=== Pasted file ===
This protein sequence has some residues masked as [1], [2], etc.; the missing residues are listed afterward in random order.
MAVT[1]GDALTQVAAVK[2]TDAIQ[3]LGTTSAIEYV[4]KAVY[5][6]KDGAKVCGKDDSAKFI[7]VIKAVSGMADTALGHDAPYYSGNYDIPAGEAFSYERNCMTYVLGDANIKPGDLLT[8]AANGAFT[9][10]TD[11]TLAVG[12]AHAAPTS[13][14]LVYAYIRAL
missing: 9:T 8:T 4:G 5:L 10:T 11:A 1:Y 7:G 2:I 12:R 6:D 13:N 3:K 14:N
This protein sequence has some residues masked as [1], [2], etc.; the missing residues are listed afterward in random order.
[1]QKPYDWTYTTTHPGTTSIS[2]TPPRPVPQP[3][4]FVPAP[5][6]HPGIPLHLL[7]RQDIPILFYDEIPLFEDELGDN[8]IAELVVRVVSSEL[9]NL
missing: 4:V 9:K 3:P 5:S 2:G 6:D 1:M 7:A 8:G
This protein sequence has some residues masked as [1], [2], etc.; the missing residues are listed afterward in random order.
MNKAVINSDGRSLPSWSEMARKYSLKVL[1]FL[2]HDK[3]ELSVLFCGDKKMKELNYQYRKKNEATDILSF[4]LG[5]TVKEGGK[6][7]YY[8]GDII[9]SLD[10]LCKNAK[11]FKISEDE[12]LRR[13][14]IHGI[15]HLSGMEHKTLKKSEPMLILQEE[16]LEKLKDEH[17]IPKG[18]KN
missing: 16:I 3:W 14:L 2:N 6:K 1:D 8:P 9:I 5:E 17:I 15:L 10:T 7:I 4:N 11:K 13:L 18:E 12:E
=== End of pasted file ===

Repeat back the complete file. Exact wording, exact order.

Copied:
This protein sequence has some residues masked as [1], [2], etc.; the missing residues are listed afterward in random order.
MAVT[1]GDALTQVAAVK[2]TDAIQ[3]LGTTSAIEYV[4]KAVY[5][6]KDGAKVCGKDDSAKFI[7]VIKAVSGMADTALGHDAPYYSGNYDIPAGEAFSYERNCMTYVLGDANIKPGDLLT[8]AANGAFT[9][10]TD[11]TLAVG[12]AHAAPTS[13][14]LVYAYIRAL
missing: 9:T 8:T 4:G 5:L 10:T 11:A 1:Y 7:G 2:I 12:R 6:D 13:N 3:K 14:N
This protein sequence has some residues masked as [1], [2], etc.; the missing residues are listed afterward in random order.
[1]QKPYDWTYTTTHPGTTSIS[2]TPPRPVPQP[3][4]FVPAP[5][6]HPGIPLHLL[7]RQDIPILFYDEIPLFEDELGDN[8]IAELVVRVVSSEL[9]NL
missing: 4:V 9:K 3:P 5:S 2:G 6:D 1:M 7:A 8:G
This protein sequence has some residues masked as [1], [2], etc.; the missing residues are listed afterward in random order.
MNKAVINSDGRSLPSWSEMARKYSLKVL[1]FL[2]HDK[3]ELSVLFCGDKKMKELNYQYRKKNEATDILSF[4]LG[5]TVKEGGK[6][7]YY[8]GDII[9]SLD[10]LCKNAK[11]FKISEDE[12]LRR[13][14]IHGI[15]HLSGMEHKTLKKSEPMLILQEE[16]LEKLKDEH[17]IPKG[18]KN
missing: 16:I 3:W 14:L 2:N 6:K 1:D 8:P 9:I 5:E 17:I 15:L 10:T 7:I 4:N 11:K 13:L 18:E 12:E